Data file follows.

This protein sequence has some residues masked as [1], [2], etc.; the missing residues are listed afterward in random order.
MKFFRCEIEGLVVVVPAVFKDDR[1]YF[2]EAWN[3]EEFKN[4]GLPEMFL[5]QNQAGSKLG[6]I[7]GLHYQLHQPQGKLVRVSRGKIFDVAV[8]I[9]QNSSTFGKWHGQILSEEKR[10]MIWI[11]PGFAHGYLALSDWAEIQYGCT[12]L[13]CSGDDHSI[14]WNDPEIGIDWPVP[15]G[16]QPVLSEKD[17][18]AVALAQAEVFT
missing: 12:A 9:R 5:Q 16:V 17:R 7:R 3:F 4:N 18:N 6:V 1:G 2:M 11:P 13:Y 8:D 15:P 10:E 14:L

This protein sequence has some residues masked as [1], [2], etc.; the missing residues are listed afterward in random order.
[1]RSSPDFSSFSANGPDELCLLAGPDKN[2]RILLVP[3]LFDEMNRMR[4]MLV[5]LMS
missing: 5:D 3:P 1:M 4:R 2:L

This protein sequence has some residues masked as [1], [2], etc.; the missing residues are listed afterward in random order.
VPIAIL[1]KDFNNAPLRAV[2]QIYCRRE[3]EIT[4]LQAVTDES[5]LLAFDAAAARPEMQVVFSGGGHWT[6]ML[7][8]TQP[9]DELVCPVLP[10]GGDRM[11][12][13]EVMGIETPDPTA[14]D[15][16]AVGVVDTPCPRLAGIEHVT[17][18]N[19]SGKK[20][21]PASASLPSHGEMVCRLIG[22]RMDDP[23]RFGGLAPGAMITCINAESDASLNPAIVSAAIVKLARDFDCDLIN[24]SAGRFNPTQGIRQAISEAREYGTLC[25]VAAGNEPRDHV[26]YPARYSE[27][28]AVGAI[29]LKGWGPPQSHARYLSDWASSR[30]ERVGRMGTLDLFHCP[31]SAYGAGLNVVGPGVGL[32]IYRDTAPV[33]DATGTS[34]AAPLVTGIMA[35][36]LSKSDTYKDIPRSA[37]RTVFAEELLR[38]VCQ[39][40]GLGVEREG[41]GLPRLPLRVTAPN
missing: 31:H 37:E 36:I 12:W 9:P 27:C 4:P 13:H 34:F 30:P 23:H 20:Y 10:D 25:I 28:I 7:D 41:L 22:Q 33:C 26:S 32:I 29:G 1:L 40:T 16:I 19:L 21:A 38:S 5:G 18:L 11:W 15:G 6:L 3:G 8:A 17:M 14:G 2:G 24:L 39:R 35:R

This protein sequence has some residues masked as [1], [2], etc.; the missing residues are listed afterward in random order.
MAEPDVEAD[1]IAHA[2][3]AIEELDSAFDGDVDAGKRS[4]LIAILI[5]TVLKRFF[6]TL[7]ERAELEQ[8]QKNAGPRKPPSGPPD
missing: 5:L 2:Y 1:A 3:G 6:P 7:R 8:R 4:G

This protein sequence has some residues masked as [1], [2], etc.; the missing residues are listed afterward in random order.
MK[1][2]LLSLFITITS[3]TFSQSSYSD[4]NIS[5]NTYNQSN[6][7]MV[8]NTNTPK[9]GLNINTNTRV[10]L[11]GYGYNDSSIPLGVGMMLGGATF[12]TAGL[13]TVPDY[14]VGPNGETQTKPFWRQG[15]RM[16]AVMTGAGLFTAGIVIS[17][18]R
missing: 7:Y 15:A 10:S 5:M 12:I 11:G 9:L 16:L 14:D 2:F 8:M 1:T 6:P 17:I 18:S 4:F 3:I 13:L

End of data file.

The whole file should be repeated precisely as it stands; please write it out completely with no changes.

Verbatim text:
This protein sequence has some residues masked as [1], [2], etc.; the missing residues are listed afterward in random order.
MKFFRCEIEGLVVVVPAVFKDDR[1]YF[2]EAWN[3]EEFKN[4]GLPEMFL[5]QNQAGSKLG[6]I[7]GLHYQLHQPQGKLVRVSRGKIFDVAV[8]I[9]QNSSTFGKWHGQILSEEKR[10]MIWI[11]PGFAHGYLALSDWAEIQYGCT[12]L[13]CSGDDHSI[14]WNDPEIGIDWPVP[15]G[16]QPVLSEKD[17][18]AVALAQAEVFT
missing: 12:A 9:R 5:Q 16:V 17:R 7:R 3:F 4:N 18:N 6:V 1:G 2:M 11:P 13:Y 8:D 15:P 10:E 14:L

This protein sequence has some residues masked as [1], [2], etc.; the missing residues are listed afterward in random order.
[1]RSSPDFSSFSANGPDELCLLAGPDKN[2]RILLVP[3]LFDEMNRMR[4]MLV[5]LMS
missing: 5:D 3:P 1:M 4:R 2:L

This protein sequence has some residues masked as [1], [2], etc.; the missing residues are listed afterward in random order.
VPIAIL[1]KDFNNAPLRAV[2]QIYCRRE[3]EIT[4]LQAVTDES[5]LLAFDAAAARPEMQVVFSGGGHWT[6]ML[7][8]TQP[9]DELVCPVLP[10]GGDRM[11][12][13]EVMGIETPDPTA[14]D[15][16]AVGVVDTPCPRLAGIEHVT[17][18]N[19]SGKK[20][21]PASASLPSHGEMVCRLIG[22]RMDDP[23]RFGGLAPGAMITCINAESDASLNPAIVSAAIVKLARDFDCDLIN[24]SAGRFNPTQGIRQAISEAREYGTLC[25]VAAGNEPRDHV[26]YPARYSE[27][28]AVGAI[29]LKGWGPPQSHARYLSDWASSR[30]ERVGRMGTLDLFHCP[31]SAYGAGLNVVGPGVGL[32]IYRDTAPV[33]DATGTS[34]AAPLVTGIMA[35][36]LSKSDTYKDIPRSA[37]RTVFAEELLR[38]VCQ[39][40]GLGVEREG[41]GLPRLPLRVTAPN
missing: 31:H 37:E 36:I 12:W 9:P 27:C 4:P 13:H 34:F 30:P 23:H 20:Y 10:D 25:I 28:I 7:D 41:L 22:Q 33:C 26:S 32:I 29:G 1:L 40:T 16:I 19:L 21:A 38:S 5:G 18:L 11:W 15:G 6:L 3:G 8:A 17:M 14:G 2:G 24:L 39:R 35:R

This protein sequence has some residues masked as [1], [2], etc.; the missing residues are listed afterward in random order.
MAEPDVEAD[1]IAHA[2][3]AIEELDSAFDGDVDAGKRS[4]LIAILI[5]TVLKRFF[6]TL[7]ERAELEQ[8]QKNAGPRKPPSGPPD
missing: 5:L 2:Y 1:A 3:G 6:P 7:R 8:R 4:G

This protein sequence has some residues masked as [1], [2], etc.; the missing residues are listed afterward in random order.
MK[1][2]LLSLFITITS[3]TFSQSSYSD[4]NIS[5]NTYNQSN[6][7]MV[8]NTNTPK[9]GLNINTNTRV[10]L[11]GYGYNDSSIPLGVGMMLGGATF[12]TAGL[13]TVPDY[14]VGPNGETQTKPFWRQG[15]RM[16]AVMTGAGLFTAGIVIS[17][18]R
missing: 7:Y 15:A 10:S 5:M 12:I 11:G 9:L 16:L 14:D 2:F 8:M 1:T 6:P 17:I 18:S 4:F 3:I 13:L